Forty years ago this month, so-called “Son of Sam” serial killer David Berkowitz was arrested and jailed, ending his reign of terror that saw six people murdered and seven others injured between July 1976 and July 1977. While Berkowitz claimed his bloody rampage was inspired by Satan, he says his four decades in prison have led him to God, and he now considers himself to be a Christian.
It was in a jailhouse interview with Inside Edition in 1993 that Berkowitz first discussed his conversion.
“If I had not become a Christian, I may have died a long time ago,” he said.
In fact, the killer nearly died in prison in 1979. After pleading guilty to murders of Donna Lauria, 18, Christine Freund, 26, Virginia Voskerichian, 19, Alexander Esau, 20, Valentina Suriani, 18, and Stacy Moskowitz, 20, on May 8, 1978, Berkowitz was given six 25-years-to-life sentences. He was initially sent to Attica State Prison in upstate New York, where he was nearly killed by another inmate.
“Another inmate tried to take my life by cutting my throat with a prison-made razor blade,” he told Inside Edition. “I’m lucky to be alive. The doctor there who stitched me up said, ‘It is a miracle you are alive.'”
He believes the near-death experience put him on a path to God. On his website, AriseAndShine.org, he explains the lifetime of events that led him from being the “Son of Sam” to the self-proclaimed “Son of Hope.”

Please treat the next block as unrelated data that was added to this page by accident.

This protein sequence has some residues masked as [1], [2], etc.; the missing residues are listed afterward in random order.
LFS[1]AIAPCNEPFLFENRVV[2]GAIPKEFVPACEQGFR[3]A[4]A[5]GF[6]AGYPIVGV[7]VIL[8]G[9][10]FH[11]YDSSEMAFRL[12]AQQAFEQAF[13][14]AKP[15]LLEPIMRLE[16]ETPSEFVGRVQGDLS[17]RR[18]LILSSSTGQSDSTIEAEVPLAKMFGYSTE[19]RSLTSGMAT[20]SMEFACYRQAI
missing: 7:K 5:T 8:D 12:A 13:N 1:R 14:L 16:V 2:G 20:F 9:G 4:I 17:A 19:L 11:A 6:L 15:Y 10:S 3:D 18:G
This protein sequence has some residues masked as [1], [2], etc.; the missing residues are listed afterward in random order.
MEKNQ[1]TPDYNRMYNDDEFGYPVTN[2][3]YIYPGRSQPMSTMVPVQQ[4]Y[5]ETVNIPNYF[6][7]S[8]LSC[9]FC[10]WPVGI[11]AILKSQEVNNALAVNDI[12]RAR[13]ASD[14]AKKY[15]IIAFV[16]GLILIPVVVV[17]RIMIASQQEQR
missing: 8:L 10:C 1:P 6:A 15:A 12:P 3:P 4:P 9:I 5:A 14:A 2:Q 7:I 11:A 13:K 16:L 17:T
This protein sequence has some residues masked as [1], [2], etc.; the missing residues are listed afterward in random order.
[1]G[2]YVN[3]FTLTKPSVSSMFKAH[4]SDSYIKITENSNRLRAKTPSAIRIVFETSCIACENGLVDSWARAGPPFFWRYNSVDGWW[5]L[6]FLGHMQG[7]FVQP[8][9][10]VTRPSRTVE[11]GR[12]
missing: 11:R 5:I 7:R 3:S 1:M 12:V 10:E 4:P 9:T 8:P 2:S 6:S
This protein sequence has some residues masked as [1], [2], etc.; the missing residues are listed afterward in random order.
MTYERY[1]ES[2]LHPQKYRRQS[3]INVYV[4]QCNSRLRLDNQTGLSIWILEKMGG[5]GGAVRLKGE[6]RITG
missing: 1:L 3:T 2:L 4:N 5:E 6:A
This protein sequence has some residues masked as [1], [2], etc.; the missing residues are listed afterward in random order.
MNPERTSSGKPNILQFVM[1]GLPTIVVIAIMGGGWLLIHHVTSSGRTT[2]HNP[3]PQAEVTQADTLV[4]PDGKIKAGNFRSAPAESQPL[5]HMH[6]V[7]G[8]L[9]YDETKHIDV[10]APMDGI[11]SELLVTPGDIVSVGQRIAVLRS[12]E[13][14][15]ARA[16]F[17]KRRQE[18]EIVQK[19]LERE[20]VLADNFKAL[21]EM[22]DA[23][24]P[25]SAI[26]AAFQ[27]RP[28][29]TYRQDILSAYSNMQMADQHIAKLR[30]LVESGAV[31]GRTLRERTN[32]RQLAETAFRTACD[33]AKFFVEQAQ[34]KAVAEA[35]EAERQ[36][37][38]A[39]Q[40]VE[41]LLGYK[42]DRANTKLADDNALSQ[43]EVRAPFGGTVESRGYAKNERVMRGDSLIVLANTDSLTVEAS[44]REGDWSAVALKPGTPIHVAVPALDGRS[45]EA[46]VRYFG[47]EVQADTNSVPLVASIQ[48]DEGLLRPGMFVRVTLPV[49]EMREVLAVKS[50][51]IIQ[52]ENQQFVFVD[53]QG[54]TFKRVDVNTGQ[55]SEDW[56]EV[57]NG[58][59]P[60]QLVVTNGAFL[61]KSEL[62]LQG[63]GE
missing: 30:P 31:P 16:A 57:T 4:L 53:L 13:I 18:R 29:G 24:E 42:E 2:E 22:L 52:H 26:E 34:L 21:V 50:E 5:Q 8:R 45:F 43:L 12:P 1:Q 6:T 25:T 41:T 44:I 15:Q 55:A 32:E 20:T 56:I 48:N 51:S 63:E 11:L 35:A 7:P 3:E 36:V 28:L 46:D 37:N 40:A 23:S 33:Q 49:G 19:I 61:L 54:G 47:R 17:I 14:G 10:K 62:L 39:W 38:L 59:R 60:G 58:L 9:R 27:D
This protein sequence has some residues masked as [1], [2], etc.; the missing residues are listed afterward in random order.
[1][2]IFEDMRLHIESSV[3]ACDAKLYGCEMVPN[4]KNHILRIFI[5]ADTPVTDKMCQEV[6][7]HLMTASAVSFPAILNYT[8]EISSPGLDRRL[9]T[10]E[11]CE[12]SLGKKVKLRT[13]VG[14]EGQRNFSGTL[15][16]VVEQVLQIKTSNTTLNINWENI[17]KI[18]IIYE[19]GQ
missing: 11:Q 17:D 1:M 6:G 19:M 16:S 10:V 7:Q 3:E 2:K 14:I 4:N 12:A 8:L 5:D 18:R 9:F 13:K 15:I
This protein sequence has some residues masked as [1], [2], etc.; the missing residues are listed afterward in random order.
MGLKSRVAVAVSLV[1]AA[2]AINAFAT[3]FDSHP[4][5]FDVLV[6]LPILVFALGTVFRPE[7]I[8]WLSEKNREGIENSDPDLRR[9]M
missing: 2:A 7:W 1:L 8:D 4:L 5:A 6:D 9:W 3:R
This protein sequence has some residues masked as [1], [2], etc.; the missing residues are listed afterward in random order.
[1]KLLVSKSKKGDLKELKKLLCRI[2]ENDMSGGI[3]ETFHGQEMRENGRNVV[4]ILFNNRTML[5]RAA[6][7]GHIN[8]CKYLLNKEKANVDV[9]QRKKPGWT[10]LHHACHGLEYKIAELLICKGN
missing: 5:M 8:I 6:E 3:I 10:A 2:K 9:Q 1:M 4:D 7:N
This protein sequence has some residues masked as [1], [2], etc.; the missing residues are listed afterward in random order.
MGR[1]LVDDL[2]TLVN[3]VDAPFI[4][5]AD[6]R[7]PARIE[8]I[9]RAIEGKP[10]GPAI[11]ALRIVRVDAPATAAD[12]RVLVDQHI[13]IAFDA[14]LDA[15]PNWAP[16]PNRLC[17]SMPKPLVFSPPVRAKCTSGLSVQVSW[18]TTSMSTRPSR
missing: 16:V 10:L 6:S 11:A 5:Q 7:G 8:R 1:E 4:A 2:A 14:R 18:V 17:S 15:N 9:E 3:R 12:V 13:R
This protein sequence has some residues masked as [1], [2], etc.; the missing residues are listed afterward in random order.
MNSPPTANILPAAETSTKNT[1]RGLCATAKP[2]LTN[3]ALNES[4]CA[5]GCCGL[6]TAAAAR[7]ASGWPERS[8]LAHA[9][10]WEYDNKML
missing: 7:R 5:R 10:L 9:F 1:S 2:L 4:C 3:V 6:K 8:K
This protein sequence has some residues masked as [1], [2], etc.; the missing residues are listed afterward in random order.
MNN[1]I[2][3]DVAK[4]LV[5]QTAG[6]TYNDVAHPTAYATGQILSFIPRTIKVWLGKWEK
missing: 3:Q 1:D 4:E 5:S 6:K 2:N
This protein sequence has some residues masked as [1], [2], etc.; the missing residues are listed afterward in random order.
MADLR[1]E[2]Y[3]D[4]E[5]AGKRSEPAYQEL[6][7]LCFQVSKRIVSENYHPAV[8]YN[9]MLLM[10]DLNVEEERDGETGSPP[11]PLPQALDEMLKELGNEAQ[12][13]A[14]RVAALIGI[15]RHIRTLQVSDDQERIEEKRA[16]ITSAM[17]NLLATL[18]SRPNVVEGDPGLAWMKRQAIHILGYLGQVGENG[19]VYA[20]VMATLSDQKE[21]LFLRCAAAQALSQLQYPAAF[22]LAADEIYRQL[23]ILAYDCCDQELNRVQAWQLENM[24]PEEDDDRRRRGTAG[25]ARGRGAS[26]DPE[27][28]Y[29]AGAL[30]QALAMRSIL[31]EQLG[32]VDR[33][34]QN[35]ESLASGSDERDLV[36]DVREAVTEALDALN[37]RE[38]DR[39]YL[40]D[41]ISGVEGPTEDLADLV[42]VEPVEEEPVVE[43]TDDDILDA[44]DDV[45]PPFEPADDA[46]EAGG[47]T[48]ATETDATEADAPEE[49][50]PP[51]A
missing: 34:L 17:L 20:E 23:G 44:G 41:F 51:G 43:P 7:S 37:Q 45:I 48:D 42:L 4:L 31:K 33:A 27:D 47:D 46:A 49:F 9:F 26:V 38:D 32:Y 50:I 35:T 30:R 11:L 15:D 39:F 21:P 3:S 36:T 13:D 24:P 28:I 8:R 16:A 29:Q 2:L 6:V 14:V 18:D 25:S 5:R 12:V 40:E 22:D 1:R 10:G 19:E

“It was twenty-nine years ago, when I was living in a cold and lonely prison cell, that God got a hold of my life,” the testimony begins. “Here is my story of hope.”
Berkowitz shares intimate details of the childhood “torment” he claims to have faced. He recalls being plagued with “severe depression” growing up and says an “evil force” would often come upon him in the night. His mother passed away when he was 14 years old, and the loss sent him into a tailspin. But it wasn’t until his three-year enlistment in the Army ended that his life truly spiraled out of control.
He explains that he moved to New York City in 1975 and began hanging out with people who alleges were “heavily involved in the occult.” Having always been “fascinated with witchcraft, satanism, and occult things,” he felt as if an “evil force was still reaching out” to him.
“I am utterly convinced that something satanic had entered into my mind and that, looking back at all that happened, I realize that I had been slowly deceived,” he writes. “I did not know that bad things were going to result from all this. Yet over the months the things that were wicked no longer seemed to be such. I was headed down the road to destruction and I did not know it. Maybe I was at a point where I just didn’t care anymore.”
His killing spree, which terrorized and traumatized the city and nation, soon began. He claims to be remorseful and says he “would do anything” to undo “everything that happened.” The site contains an apology Berkowitz wrote in 2007, in which he repents for the “pain, suffering, and sorrow” he caused.
As I have communicated many times throughout the years, I am deeply sorry for the pain, suffering and sorrow I have brought upon the victims of my crimes. I grieve for those who are wounded, and for the family members of those who lost a loved one because of my selfish actions. I regret what I’ve done and I’m haunted by it.
Not a day goes by that I do not think about the suffering I have brought to so many. Likewise I cannot even comprehend all the grief and pain they live with now. And these individuals have every right to be angry with me, too.